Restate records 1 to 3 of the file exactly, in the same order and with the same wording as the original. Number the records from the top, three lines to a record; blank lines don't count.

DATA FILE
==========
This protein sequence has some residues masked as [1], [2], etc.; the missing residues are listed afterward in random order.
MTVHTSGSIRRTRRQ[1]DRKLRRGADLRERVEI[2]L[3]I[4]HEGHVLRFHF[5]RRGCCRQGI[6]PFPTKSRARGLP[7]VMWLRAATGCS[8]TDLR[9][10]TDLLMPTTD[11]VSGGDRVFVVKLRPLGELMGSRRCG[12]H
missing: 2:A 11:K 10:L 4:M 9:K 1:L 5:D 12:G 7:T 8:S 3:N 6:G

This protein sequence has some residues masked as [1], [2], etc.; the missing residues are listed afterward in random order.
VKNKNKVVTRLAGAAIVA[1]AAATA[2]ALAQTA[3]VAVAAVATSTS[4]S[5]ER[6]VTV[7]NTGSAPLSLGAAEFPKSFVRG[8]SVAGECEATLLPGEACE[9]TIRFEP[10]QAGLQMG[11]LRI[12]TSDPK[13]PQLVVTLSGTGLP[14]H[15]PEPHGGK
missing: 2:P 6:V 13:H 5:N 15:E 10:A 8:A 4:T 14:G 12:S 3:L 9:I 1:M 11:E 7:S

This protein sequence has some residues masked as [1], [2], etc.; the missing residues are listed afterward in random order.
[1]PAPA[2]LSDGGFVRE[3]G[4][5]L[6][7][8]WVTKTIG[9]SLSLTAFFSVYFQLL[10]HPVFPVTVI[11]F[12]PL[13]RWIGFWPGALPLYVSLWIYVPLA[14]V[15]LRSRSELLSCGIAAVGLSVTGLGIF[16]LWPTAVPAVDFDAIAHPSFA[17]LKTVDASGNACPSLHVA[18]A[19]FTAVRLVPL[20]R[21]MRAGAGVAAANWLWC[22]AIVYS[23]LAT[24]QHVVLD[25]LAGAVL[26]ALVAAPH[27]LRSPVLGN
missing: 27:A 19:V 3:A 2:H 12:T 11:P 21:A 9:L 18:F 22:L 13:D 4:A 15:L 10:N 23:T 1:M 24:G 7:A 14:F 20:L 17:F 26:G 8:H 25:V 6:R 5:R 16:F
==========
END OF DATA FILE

This protein sequence has some residues masked as [1], [2], etc.; the missing residues are listed afterward in random order.
MTVHTSGSIRRTRRQ[1]DRKLRRGADLRERVEI[2]L[3]I[4]HEGHVLRFHF[5]RRGCCRQGI[6]PFPTKSRARGLP[7]VMWLRAATGCS[8]TDLR[9][10]TDLLMPTTD[11]VSGGDRVFVVKLRPLGELMGSRRCG[12]H
missing: 2:A 11:K 10:L 4:M 9:K 1:L 5:D 12:G 7:T 8:S 3:N 6:G

This protein sequence has some residues masked as [1], [2], etc.; the missing residues are listed afterward in random order.
VKNKNKVVTRLAGAAIVA[1]AAATA[2]ALAQTA[3]VAVAAVATSTS[4]S[5]ER[6]VTV[7]NTGSAPLSLGAAEFPKSFVRG[8]SVAGECEATLLPGEACE[9]TIRFEP[10]QAGLQMG[11]LRI[12]TSDPK[13]PQLVVTLSGTGLP[14]H[15]PEPHGGK
missing: 2:P 6:V 13:H 5:N 15:E 10:A 8:A 4:T 14:G 12:S 3:L 9:I 1:M 11:E 7:S

This protein sequence has some residues masked as [1], [2], etc.; the missing residues are listed afterward in random order.
[1]PAPA[2]LSDGGFVRE[3]G[4][5]L[6][7][8]WVTKTIG[9]SLSLTAFFSVYFQLL[10]HPVFPVTVI[11]F[12]PL[13]RWIGFWPGALPLYVSLWIYVPLA[14]V[15]LRSRSELLSCGIAAVGLSVTGLGIF[16]LWPTAVPAVDFDAIAHPSFA[17]LKTVDASGNACPSLHVA[18]A[19]FTAVRLVPL[20]R[21]MRAGAGVAAANWLWC[22]AIVYS[23]LAT[24]QHVVLD[25]LAGAVL[26]ALVAAPH[27]LRSPVLGN
missing: 27:A 19:V 3:A 2:H 12:T 11:P 21:A 9:L 18:F 22:L 13:D 4:A 15:L 10:N 23:T 1:M 24:G 7:A 14:F 20:L 17:F 26:G 8:H 25:V 6:R 5:R 16:F